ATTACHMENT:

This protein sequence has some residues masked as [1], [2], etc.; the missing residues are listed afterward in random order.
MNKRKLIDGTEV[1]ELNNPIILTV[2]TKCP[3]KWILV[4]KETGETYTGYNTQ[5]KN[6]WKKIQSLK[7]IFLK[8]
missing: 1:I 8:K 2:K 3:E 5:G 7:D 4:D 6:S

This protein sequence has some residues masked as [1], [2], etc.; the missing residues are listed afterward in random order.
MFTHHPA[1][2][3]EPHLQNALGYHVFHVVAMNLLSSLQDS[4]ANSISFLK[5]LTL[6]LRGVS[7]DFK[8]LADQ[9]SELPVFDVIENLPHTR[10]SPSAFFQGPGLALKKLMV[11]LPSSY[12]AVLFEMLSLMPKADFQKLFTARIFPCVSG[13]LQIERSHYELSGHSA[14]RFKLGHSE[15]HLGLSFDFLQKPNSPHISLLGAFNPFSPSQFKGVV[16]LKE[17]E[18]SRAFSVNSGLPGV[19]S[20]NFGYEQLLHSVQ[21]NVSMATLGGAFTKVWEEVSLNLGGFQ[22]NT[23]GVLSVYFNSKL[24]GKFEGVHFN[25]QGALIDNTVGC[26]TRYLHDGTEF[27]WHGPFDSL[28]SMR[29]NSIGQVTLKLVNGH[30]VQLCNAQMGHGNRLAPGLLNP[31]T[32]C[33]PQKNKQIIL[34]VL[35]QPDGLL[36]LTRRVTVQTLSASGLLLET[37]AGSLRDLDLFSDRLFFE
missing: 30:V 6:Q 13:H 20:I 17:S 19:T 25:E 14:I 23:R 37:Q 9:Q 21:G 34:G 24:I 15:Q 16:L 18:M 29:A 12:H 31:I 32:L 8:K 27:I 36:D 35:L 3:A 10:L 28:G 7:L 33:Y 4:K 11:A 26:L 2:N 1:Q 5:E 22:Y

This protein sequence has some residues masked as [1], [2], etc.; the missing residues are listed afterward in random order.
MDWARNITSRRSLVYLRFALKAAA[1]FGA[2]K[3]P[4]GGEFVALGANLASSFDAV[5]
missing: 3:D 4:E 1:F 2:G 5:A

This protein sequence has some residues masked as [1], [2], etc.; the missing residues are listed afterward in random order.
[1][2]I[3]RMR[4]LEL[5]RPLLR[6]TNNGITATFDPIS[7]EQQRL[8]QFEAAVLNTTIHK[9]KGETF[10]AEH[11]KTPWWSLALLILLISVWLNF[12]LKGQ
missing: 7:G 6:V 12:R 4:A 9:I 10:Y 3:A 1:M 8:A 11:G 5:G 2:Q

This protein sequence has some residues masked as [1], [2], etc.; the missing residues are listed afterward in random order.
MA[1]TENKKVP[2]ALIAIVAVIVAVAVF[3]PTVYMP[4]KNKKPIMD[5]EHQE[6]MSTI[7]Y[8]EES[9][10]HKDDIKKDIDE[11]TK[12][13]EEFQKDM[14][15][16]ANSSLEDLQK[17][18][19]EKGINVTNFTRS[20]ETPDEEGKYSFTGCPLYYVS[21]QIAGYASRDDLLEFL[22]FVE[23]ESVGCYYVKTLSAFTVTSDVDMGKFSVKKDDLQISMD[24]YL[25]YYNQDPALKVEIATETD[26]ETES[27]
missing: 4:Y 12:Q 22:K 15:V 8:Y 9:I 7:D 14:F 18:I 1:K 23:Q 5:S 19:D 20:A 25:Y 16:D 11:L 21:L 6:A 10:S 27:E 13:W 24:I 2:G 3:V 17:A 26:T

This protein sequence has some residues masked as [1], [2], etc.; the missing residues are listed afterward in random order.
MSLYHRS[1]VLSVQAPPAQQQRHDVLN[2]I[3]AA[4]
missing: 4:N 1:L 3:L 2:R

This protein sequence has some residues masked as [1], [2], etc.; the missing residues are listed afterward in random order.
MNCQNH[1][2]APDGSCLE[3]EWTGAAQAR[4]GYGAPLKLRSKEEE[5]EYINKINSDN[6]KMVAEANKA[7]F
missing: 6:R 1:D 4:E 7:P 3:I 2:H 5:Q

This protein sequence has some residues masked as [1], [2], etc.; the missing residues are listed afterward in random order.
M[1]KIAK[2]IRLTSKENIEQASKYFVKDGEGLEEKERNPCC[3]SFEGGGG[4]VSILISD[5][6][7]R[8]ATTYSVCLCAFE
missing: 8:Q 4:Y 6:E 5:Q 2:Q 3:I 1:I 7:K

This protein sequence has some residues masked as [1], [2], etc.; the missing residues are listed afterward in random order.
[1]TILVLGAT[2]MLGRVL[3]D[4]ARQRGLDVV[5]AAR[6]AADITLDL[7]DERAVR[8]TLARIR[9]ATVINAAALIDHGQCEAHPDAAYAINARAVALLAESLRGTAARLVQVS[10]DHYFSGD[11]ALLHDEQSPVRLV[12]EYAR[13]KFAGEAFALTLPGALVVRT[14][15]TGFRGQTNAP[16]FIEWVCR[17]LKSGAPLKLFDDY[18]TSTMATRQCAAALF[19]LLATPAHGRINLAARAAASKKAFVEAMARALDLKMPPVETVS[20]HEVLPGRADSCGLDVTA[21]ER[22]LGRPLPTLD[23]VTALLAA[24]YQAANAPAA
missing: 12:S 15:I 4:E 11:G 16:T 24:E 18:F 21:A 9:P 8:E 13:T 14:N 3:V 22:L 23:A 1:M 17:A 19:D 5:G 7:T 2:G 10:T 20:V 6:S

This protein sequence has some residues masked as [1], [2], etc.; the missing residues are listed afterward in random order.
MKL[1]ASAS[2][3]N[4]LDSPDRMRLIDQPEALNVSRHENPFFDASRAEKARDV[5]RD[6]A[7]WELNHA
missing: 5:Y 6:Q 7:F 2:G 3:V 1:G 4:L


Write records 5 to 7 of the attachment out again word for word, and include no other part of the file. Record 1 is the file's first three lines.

This protein sequence has some residues masked as [1], [2], etc.; the missing residues are listed afterward in random order.
MA[1]TENKKVP[2]ALIAIVAVIVAVAVF[3]PTVYMP[4]KNKKPIMD[5]EHQE[6]MSTI[7]Y[8]EES[9][10]HKDDIKKDIDE[11]TK[12][13]EEFQKDM[14][15][16]ANSSLEDLQK[17][18][19]EKGINVTNFTRS[20]ETPDEEGKYSFTGCPLYYVS[21]QIAGYASRDDLLEFL[22]FVE[23]ESVGCYYVKTLSAFTVTSDVDMGKFSVKKDDLQISMD[24]YL[25]YYNQDPALKVEIATETD[26]ETES[27]
missing: 4:Y 12:Q 22:K 15:V 8:Y 9:I 7:D 14:F 18:I 1:K 23:Q 5:S 19:D 20:A 25:Y 16:D 11:L 21:L 6:A 10:S 27:E 13:W 24:I 2:G 3:V 17:A 26:T

This protein sequence has some residues masked as [1], [2], etc.; the missing residues are listed afterward in random order.
MSLYHRS[1]VLSVQAPPAQQQRHDVLN[2]I[3]AA[4]
missing: 4:N 1:L 3:L 2:R

This protein sequence has some residues masked as [1], [2], etc.; the missing residues are listed afterward in random order.
MNCQNH[1][2]APDGSCLE[3]EWTGAAQAR[4]GYGAPLKLRSKEEE[5]EYINKINSDN[6]KMVAEANKA[7]F
missing: 6:R 1:D 4:E 7:P 3:I 2:H 5:Q